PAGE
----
December 4, 2017
The calling of a Royal Commission into banking and financial services was likely to remove uncertainty and restore consumer confidence but should not re-examine areas covered by previous inquiries and reviews, according to industry bodies.
In a message to AFA members, AFA Chief Executive, Phil Kewin noted that while the draft terms of reference made no specific reference to financial advice or advisers, it did cover the activities of financial services entities, which included advice licensees and their authorised representatives (see: Government Calls Royal Commission into Banking and Financial Services).
“From this it is clear that financial advisers are within the scope of the Royal Commission and it is likely that there will be some focus on financial advice,” Kewin said.
Kewin added that while the AFA believed the advice sector had already been subject to numerous reforms and inquiries “…we do accept that the political and media pressure for a further inquiry was intense and that the Royal Commission will now enable the matter to be resolved and to improve consumer trust in our industry”.
“…it is clear that financial advisers are within the scope of the Royal Commission…”
FPA Chief Executive, Dante De Gori told Riskinfo it was likely that advice would be an issue raised during the Royal Commission but there should be a recognition that it has been dealt with under the Future of Financial advice reforms and the pending Life Insurance Framework and Professional Standards changes.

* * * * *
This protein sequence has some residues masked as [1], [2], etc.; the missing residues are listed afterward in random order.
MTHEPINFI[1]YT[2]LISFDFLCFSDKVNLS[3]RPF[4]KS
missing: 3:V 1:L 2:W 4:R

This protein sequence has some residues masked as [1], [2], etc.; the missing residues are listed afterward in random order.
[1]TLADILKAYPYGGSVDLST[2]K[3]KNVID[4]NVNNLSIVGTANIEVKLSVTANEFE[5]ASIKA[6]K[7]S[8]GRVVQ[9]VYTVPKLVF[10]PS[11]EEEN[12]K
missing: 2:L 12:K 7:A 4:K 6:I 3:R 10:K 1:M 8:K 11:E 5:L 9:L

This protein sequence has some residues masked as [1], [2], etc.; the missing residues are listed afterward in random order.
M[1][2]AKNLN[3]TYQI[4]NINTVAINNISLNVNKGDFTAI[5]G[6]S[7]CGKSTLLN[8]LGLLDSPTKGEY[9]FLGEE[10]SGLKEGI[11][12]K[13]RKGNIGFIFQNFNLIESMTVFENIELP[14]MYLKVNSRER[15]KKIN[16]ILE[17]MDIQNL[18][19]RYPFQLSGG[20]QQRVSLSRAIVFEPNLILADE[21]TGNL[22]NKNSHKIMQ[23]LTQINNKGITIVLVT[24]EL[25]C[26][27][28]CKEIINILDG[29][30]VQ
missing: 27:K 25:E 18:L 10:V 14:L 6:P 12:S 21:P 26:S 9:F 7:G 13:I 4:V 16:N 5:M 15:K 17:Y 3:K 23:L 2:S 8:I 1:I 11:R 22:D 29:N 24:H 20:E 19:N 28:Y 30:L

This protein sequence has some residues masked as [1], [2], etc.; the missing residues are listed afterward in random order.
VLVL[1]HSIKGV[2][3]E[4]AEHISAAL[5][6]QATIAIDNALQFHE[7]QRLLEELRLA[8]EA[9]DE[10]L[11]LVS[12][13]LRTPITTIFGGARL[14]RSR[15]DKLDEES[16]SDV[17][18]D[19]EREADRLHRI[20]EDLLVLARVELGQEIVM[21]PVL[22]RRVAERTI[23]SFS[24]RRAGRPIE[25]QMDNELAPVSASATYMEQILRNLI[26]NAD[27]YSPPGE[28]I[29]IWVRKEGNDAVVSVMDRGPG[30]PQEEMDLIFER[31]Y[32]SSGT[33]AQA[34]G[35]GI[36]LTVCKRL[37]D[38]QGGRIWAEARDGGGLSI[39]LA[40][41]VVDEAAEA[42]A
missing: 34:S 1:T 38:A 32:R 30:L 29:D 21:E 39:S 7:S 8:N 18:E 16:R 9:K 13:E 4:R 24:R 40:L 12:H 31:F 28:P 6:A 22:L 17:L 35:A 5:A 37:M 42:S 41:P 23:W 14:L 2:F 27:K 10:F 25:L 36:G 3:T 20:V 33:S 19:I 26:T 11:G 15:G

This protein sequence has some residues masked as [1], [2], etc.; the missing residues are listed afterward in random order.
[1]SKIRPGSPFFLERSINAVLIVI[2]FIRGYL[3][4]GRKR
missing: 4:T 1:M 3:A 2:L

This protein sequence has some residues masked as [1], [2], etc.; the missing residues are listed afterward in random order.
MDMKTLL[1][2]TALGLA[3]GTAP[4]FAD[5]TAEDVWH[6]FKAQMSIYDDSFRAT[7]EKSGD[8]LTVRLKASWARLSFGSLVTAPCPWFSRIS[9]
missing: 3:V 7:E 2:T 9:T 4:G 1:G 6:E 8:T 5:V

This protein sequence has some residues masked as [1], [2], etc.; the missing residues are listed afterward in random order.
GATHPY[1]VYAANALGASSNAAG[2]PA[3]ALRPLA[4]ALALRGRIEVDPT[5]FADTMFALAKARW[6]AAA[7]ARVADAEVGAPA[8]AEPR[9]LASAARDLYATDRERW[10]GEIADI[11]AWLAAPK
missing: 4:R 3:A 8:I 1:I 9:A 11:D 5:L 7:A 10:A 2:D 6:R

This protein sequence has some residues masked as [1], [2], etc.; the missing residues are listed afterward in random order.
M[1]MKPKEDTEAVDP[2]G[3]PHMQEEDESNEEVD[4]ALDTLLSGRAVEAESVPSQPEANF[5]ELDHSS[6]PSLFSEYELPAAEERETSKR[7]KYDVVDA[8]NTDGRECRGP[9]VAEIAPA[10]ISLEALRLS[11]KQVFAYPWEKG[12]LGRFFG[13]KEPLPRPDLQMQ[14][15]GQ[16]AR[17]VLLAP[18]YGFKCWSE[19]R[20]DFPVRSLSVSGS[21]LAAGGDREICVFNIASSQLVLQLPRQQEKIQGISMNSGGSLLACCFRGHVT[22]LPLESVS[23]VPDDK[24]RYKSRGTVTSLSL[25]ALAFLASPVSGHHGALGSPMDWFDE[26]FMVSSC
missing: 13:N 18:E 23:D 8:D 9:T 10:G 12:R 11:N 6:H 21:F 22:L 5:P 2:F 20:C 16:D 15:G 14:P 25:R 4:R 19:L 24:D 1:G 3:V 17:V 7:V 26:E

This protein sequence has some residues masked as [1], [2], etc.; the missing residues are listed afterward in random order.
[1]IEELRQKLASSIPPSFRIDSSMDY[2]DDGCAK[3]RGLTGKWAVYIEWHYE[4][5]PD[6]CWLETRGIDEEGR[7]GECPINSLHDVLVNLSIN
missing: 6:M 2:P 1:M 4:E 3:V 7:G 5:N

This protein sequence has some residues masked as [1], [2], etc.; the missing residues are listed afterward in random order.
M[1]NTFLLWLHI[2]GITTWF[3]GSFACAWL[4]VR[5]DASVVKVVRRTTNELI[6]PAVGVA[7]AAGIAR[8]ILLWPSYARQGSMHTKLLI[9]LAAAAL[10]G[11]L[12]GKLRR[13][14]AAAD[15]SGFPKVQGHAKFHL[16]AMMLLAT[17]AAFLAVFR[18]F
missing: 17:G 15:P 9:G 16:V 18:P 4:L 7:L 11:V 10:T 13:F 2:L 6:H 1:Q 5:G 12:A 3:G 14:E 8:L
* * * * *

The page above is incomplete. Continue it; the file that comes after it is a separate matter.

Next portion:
“We would expect the Royal Commission would not cover old ground and would instead examine areas not yet covered in the financial services sector,” De Gori said, adding the advice sector had already moved ahead and agreed to a raft of widespread changes since 2009.
“As such we would hope the Royal Commission does not hinder or change the work currently underway. If anything, we would like to see other parts of the financial services system come under the same level of scrutiny as advice and adopt the same benchmarks, making reform holistic across the sector,” De Gori said.
FSC Chief Executive, Sally Loane also told Riskinfo the FSC maintained the view that further inquiries into the sector were unwarranted after it has already been through 18 reviews and inquiries since 2007.
“However, it is now in the national interest for the political uncertainty to end. It is hurting confidence in our financial services system…and has diminished trust and respect for our sector and people. It also risks undermining the critical perception that our financial services sector is well regulated and our clients and customers funds or protection cover is safe and secure,” Loane said.
Loane added that the FSC noted the draft terms of references did not require the Royal Commission to review the same areas as existing inquiries, including the Parliamentary Joint Committee inquiry into life insurance.
“We urge the Parliament to remain focused and not let the Royal Commission stand in the way of passing important reforms which will have demonstrable pro-consumer outcomes,” Loane said.